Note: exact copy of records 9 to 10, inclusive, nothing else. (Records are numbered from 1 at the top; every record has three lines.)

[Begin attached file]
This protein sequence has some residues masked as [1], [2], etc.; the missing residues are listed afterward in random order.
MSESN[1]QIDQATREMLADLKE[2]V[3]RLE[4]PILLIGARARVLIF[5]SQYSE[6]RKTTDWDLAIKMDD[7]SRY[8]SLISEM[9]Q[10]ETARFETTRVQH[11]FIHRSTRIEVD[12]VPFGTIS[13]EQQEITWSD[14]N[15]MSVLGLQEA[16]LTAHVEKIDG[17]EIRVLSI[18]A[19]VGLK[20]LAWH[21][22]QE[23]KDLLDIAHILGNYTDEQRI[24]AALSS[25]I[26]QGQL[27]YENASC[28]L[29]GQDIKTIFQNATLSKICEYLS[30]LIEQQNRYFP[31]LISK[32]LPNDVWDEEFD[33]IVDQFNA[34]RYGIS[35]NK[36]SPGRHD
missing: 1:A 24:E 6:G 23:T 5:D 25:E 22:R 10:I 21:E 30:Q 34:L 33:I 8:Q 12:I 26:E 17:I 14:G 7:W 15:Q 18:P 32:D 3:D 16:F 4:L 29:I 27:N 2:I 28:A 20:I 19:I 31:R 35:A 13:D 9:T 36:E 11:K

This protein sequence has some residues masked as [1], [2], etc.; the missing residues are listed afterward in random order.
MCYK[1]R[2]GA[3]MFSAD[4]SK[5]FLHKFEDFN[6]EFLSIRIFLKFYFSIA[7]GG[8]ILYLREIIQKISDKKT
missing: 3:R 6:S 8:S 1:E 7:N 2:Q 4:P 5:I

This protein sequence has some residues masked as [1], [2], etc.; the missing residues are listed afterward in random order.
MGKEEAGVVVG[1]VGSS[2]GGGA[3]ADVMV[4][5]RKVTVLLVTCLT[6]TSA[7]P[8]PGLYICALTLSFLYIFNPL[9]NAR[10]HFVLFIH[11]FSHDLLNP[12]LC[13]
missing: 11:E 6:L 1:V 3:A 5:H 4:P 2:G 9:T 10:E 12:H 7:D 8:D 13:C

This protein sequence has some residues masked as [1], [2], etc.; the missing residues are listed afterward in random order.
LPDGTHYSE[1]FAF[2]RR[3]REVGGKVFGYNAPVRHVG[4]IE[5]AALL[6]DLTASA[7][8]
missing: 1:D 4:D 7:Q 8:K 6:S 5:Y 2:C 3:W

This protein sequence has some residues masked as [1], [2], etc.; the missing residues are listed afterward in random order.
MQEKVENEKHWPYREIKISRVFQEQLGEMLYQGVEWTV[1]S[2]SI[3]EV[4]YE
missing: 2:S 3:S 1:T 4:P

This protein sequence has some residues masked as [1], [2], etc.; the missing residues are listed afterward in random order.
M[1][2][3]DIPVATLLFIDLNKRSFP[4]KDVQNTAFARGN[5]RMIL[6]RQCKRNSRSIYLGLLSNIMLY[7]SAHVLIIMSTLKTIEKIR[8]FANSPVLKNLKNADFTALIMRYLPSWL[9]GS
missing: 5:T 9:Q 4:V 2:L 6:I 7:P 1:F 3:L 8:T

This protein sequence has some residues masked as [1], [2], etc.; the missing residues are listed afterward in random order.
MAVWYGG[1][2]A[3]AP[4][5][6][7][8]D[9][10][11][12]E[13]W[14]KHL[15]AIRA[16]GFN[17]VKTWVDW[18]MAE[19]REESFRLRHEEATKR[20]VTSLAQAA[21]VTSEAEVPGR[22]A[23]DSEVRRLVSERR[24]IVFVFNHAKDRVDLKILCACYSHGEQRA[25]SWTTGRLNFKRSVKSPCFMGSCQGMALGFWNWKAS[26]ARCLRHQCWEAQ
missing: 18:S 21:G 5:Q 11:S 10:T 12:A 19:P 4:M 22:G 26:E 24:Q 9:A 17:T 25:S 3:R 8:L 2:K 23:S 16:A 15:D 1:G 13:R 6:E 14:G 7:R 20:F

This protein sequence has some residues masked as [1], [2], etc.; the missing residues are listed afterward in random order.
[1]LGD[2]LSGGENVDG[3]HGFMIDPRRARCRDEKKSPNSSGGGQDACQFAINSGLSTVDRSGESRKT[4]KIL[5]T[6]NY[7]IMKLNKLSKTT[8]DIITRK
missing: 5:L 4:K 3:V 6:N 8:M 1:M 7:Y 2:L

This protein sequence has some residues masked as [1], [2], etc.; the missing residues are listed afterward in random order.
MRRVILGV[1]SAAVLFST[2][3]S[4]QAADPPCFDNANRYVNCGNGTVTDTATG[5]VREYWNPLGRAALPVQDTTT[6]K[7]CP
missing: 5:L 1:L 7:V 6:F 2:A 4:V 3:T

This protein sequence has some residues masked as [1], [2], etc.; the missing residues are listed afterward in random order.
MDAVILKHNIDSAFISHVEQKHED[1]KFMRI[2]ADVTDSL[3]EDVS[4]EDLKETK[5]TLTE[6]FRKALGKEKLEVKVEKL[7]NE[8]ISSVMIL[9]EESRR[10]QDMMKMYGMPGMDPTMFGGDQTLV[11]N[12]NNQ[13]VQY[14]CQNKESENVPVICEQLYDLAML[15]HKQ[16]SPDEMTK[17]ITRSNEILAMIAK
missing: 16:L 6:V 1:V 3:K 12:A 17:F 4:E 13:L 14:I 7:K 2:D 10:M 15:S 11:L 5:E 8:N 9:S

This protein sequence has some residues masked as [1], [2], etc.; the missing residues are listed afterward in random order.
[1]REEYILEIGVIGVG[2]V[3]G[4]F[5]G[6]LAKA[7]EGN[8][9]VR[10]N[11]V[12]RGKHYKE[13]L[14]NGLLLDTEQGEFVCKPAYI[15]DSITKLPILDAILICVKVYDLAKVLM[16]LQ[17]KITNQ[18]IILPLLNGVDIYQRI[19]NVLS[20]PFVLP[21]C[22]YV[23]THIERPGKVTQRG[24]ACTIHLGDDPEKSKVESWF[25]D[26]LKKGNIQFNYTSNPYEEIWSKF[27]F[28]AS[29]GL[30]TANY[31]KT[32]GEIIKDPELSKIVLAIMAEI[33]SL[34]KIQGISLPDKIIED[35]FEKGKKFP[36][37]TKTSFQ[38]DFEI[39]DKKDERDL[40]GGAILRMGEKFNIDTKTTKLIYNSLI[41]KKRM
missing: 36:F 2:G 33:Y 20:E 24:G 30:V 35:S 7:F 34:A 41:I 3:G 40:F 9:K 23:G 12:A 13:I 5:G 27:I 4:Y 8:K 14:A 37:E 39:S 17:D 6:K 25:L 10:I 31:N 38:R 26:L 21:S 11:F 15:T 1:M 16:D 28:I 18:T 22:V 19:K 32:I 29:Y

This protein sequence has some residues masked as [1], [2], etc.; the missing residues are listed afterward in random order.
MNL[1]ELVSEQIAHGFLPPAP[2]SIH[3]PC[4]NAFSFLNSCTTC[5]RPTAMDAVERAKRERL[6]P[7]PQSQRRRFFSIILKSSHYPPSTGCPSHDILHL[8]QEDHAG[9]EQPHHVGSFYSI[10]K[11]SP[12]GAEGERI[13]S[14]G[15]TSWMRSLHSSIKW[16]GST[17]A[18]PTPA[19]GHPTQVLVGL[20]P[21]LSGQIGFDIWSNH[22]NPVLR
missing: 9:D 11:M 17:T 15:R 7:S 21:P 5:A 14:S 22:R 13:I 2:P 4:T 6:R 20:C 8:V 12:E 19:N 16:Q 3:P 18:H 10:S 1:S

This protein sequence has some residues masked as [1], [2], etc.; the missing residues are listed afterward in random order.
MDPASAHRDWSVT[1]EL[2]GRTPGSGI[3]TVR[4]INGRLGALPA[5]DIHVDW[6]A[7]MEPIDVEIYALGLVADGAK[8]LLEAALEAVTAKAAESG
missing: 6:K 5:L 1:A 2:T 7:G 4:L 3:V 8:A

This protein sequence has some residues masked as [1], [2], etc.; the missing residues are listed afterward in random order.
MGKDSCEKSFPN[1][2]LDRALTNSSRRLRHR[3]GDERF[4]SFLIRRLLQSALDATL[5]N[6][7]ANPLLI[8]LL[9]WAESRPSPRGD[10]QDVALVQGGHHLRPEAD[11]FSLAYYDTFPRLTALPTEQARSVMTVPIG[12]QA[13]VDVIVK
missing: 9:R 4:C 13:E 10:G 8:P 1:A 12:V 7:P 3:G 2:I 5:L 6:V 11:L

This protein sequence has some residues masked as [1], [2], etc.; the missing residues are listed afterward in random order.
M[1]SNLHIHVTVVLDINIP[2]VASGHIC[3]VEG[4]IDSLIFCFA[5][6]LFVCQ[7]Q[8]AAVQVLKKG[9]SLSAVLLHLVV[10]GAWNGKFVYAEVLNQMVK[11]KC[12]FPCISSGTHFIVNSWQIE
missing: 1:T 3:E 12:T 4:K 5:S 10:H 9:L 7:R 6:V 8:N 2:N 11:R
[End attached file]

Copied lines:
This protein sequence has some residues masked as [1], [2], etc.; the missing residues are listed afterward in random order.
MRRVILGV[1]SAAVLFST[2][3]S[4]QAADPPCFDNANRYVNCGNGTVTDTATG[5]VREYWNPLGRAALPVQDTTT[6]K[7]CP
missing: 5:L 1:L 7:V 6:F 2:A 4:V 3:T

This protein sequence has some residues masked as [1], [2], etc.; the missing residues are listed afterward in random order.
MDAVILKHNIDSAFISHVEQKHED[1]KFMRI[2]ADVTDSL[3]EDVS[4]EDLKETK[5]TLTE[6]FRKALGKEKLEVKVEKL[7]NE[8]ISSVMIL[9]EESRR[10]QDMMKMYGMPGMDPTMFGGDQTLV[11]N[12]NNQ[13]VQY[14]CQNKESENVPVICEQLYDLAML[15]HKQ[16]SPDEMTK[17]ITRSNEILAMIAK
missing: 16:L 6:V 1:V 3:K 12:A 17:F 4:E 13:L 14:I 7:K 2:D 10:M 15:S 11:L 5:E 8:N 9:S